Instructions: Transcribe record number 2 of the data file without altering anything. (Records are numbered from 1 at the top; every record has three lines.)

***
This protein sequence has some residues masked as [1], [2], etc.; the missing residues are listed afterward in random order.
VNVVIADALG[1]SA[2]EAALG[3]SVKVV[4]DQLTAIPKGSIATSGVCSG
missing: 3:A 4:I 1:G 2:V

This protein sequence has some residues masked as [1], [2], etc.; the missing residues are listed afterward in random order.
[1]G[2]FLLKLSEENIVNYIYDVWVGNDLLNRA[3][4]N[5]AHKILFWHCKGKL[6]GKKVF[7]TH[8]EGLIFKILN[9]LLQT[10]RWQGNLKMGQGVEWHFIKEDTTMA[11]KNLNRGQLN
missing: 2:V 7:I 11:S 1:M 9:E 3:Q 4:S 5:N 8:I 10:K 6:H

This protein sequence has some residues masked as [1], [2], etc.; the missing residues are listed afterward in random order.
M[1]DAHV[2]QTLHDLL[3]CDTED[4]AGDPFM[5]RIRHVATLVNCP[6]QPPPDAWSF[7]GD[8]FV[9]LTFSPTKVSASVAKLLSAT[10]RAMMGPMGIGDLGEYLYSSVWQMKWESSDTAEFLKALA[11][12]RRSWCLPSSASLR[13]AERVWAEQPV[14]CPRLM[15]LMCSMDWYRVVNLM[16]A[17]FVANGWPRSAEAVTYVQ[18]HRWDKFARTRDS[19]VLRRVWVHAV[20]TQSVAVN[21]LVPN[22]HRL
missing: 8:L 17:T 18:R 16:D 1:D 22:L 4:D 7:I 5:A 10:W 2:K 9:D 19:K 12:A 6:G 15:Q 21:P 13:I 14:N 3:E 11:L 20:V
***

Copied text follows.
This protein sequence has some residues masked as [1], [2], etc.; the missing residues are listed afterward in random order.
[1]G[2]FLLKLSEENIVNYIYDVWVGNDLLNRA[3][4]N[5]AHKILFWHCKGKL[6]GKKVF[7]TH[8]EGLIFKILN[9]LLQT[10]RWQGNLKMGQGVEWHFIKEDTTMA[11]KNLNRGQLN
missing: 2:V 7:I 11:S 1:M 9:E 3:Q 4:S 5:N 8:I 10:K 6:H